Do you have a special connection to Cologne?
James Dean Bradfield: Oh, we have played in town several times already. It used to be harder to communicate with the audience. Generally, it was a love affair with Germany, which has developed slowly. Meanwhile, Germany is one of our favorite places to play. At least I have no bad memories of Cologne.
What can the fans be happy about?
Bradfield: We present songs that have not been heard live in Europe for 15 years. It's a reference to a Christmas gig in the UK where we played all of our 38 singles. In April there will be a cut-down version with 25 tracks. It will be exciting to see what people associate with songs from their youth.
The new album is called "End of an Era with National Treasures" - a collection of their greatest hits of the past 20 years. How is the title to be understood?
Bradfield: That's meant ironically. At first we were the band that everybody hated. Now we have survived many bands. The picture on the cover shows a mine - a subtle joke about our origins in Wales and where we are now.
At first, your lyrics were very socially critical. How have they changed over time?
Bradfield: At a young age, we were nihilistic. We were more interested in destroying this world than in creating a new one. As you get older, you write more positively. By now, half of our texts are socioeconomic. The other half is personal. We are still very interested in politics and culture. Unlike in the past, we are now more constructive.
They have not been touring Europe for years. Why not?
Bradfield: We have occasionally performed at festivals like Rock am Ring. Until 2005, we still toured through the continent. After that we needed a long break. In general, touring Europe is very expensive. It is therefore becoming increasingly difficult to earn money with it.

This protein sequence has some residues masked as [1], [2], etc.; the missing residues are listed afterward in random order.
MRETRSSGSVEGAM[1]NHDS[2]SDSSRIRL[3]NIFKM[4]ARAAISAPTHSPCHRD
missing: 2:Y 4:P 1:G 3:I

An important factor was certainly the disappearance of your lyricist Richey Edwards in 1995. What do you know about it now?
Bradfield: His fate has been widely studied, but not fully understood. We know that his disappearance was planned and happened out of free will. His car was parked in a parking lot on the border between England and Wales. There the car was last seen. Sometimes this is still very present. However, we have learned to live with it. The exact circumstances will probably remain an eternal puzzle.
How did you handle the loss as a band?
Bradfield: It was very strange. We've known each other since we were kids, grew up in the same place and went to school together. We feel more familiar than other bands. His disappearance was a heavy blow for us but is part of our shared history. We talked a lot and were able to rely on each other during the crisis. We already lost a friend. We did not want to lose the others, either.
Is it true that you are already working on a new album?
Bradfield: Yes, we're in the process of making a demo. We will do it more experimental this time. This has something to do with the fact that the music scene in the UK has changed a lot. There dominate R'n'B, pop and rap. Guitar-heavy music has a hard time. To land a single hit there is unlikely. The new album will not be released until the beginning of 2014.